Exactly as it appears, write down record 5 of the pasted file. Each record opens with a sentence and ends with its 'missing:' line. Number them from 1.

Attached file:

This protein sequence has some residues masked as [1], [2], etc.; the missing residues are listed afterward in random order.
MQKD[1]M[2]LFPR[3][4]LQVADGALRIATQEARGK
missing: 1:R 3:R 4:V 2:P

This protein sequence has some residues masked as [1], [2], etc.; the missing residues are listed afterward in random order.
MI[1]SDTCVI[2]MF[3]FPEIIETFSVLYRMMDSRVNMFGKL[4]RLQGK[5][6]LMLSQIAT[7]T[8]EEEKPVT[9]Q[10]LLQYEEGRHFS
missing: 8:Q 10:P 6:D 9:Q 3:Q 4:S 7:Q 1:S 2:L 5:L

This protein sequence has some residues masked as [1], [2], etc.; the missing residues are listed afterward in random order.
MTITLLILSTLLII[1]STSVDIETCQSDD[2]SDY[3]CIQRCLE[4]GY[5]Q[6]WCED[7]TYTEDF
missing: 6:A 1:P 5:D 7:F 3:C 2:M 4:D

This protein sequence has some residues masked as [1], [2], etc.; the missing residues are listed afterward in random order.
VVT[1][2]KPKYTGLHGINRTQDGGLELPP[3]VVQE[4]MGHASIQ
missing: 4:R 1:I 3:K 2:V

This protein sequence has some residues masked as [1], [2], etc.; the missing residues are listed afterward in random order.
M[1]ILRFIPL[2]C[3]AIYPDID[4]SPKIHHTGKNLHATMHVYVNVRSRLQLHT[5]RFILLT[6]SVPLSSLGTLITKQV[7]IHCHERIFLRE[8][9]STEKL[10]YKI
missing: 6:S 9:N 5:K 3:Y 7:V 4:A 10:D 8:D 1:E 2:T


This protein sequence has some residues masked as [1], [2], etc.; the missing residues are listed afterward in random order.
M[1]ILRFIPL[2]C[3]AIYPDID[4]SPKIHHTGKNLHATMHVYVNVRSRLQLHT[5]RFILLT[6]SVPLSSLGTLITKQV[7]IHCHERIFLRE[8][9]STEKL[10]YKI
missing: 6:S 9:N 5:K 3:Y 7:V 4:A 10:D 8:D 1:E 2:T